Plea For The Postal Service


I generally try to steer clear of politically tinged items of interest, but I also think it’s important to stand up for what you believe in. So here I make my plea for the post service . . .

People don’t write anymore. There’s emails and texts and social media. Handwritten love notes and thank you cards and I’m thinking of you missives seem to be going the way of the dinosaur. As we eliminate the beauty of the written word, strike the need for cursive handwriting knowledge, I’m faced with the question . . . what next?

Right now the United States Postal Service is facing uber budget cuts and just barely keeping their head above water. People aren’t buying stamps and sending letters like they used to. And with places like fedex and ups, why stand in line as much as you used to? The USPS is currently trying to stay in the light of a growing shadow and whispers of bankruptcy. But do you know why? They aren’t going under because of their own accord, they aren’t going under because they are mismanaged or poorly organized with their funds. In fact, it’s just the opposite. The post office at one time was so lucratively appealing that the government allocated its profit to fund other outside interests. So instead of leaving it where it belonged and funneling it back into the system that created it, they borrowed against it and crossed their fingers. And now it’s catching up . . .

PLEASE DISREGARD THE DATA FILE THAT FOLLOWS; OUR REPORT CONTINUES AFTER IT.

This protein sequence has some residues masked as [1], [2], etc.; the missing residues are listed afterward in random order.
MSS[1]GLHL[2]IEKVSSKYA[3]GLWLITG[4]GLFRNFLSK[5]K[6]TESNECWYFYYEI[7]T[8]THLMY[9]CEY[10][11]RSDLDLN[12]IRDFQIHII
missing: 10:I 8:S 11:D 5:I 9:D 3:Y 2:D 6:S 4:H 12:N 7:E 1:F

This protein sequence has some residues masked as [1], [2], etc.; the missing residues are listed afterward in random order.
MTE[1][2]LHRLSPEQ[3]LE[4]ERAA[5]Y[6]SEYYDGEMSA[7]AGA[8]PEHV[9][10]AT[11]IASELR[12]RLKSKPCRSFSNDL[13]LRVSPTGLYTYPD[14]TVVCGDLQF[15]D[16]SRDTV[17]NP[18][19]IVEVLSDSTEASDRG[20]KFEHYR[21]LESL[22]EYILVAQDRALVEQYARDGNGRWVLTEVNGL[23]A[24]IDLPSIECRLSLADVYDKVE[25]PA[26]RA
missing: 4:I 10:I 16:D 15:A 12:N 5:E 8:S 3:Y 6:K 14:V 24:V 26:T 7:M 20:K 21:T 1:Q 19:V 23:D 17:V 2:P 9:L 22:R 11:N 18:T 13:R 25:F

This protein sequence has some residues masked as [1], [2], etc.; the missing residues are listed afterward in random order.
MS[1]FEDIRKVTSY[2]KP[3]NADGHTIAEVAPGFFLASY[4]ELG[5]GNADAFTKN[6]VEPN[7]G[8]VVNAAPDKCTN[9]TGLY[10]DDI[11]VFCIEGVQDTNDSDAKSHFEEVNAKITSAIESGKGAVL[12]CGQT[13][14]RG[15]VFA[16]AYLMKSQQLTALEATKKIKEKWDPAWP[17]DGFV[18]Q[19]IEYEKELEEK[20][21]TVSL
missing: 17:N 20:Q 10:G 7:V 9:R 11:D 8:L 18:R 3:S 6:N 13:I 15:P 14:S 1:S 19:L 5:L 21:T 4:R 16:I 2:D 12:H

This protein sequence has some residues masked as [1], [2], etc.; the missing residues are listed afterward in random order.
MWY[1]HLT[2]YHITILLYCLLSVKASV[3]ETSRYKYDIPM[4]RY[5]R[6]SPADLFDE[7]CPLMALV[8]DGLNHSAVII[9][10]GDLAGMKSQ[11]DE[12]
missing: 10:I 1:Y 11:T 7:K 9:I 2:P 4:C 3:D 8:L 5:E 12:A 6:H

The post office has been in service since Benjamin Franklin was first appointed Postmaster General in 1775. That’s over 225 years. A service that brought people news good and bad, kept people connected, delivered through rain, sleet and snow . . . Something so integral that a founding country member was a part of it, and it’s slipping away . . . My postman is my friend’s father. The postmen I know, whether they are driving the truck, on a back road in a makeshift vehicle or walking the beat, all work their butts off.

And in case you’re curious, here are other facts about the United States Postal Service you may know of known.

So my plea is this . . . rather than send an email or a “heartfelt” text, pen a little note. Buy a 99cent card at the store. Write a little heart you line. Compile a lovely message. Put a stamp on it. And send it USPS. If you’re feeling extra great, do several!

 Don’t let such an amazing service disappear . . .



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